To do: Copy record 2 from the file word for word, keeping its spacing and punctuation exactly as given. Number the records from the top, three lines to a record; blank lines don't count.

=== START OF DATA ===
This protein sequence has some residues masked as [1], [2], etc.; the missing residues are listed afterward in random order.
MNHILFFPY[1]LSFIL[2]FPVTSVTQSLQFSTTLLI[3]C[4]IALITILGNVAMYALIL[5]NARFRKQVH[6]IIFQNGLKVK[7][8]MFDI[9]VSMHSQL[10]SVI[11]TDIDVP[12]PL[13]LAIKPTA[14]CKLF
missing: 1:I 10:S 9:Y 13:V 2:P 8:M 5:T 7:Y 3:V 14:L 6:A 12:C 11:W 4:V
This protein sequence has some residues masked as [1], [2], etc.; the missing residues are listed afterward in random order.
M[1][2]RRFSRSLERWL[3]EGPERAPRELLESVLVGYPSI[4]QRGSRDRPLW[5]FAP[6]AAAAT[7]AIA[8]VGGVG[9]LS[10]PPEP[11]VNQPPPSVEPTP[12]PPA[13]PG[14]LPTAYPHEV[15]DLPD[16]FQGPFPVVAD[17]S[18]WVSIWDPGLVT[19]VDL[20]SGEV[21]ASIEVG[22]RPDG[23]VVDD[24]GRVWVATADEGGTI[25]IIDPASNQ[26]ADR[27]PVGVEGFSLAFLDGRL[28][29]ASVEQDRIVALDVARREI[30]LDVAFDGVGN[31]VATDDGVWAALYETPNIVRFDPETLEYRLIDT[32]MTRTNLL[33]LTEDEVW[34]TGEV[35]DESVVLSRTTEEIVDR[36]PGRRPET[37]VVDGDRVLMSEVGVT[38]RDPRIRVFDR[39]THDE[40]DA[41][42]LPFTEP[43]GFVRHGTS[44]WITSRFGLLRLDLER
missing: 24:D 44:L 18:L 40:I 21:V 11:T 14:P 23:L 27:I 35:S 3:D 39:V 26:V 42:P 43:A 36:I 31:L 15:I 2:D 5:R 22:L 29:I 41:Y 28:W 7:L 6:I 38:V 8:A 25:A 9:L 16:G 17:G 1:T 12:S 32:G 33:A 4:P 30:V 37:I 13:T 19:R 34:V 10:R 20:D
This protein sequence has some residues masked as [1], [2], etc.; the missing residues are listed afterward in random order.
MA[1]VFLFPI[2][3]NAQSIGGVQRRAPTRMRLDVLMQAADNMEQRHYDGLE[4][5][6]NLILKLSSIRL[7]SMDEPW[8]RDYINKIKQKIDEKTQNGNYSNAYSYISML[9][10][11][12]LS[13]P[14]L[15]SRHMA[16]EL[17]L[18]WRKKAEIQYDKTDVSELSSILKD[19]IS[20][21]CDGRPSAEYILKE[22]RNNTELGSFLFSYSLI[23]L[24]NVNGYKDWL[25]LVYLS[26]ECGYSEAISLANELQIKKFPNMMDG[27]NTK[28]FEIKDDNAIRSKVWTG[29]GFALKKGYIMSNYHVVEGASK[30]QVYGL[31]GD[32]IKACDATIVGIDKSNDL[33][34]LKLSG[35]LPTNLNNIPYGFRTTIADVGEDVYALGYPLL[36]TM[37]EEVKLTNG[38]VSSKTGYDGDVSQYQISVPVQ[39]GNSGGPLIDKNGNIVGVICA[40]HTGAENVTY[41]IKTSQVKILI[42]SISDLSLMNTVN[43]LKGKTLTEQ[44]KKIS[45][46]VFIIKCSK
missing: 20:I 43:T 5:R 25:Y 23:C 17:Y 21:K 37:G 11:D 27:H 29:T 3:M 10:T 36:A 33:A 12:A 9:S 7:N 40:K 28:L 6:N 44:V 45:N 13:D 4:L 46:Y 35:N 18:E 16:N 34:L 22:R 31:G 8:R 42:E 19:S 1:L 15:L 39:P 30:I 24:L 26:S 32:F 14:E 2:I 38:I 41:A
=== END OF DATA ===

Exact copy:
This protein sequence has some residues masked as [1], [2], etc.; the missing residues are listed afterward in random order.
M[1][2]RRFSRSLERWL[3]EGPERAPRELLESVLVGYPSI[4]QRGSRDRPLW[5]FAP[6]AAAAT[7]AIA[8]VGGVG[9]LS[10]PPEP[11]VNQPPPSVEPTP[12]PPA[13]PG[14]LPTAYPHEV[15]DLPD[16]FQGPFPVVAD[17]S[18]WVSIWDPGLVT[19]VDL[20]SGEV[21]ASIEVG[22]RPDG[23]VVDD[24]GRVWVATADEGGTI[25]IIDPASNQ[26]ADR[27]PVGVEGFSLAFLDGRL[28][29]ASVEQDRIVALDVARREI[30]LDVAFDGVGN[31]VATDDGVWAALYETPNIVRFDPETLEYRLIDT[32]MTRTNLL[33]LTEDEVW[34]TGEV[35]DESVVLSRTTEEIVDR[36]PGRRPET[37]VVDGDRVLMSEVGVT[38]RDPRIRVFDR[39]THDE[40]DA[41][42]LPFTEP[43]GFVRHGTS[44]WITSRFGLLRLDLER
missing: 24:D 44:L 18:L 40:I 21:V 11:T 14:P 23:L 27:I 35:S 3:D 39:V 26:V 42:P 43:A 36:I 31:L 15:I 2:D 5:R 22:L 29:I 41:Y 28:W 7:L 6:I 38:V 8:A 25:A 9:L 16:G 17:G 1:T 12:S 32:G 33:A 4:P 30:V 37:I 13:T 19:R 34:V 10:R 20:D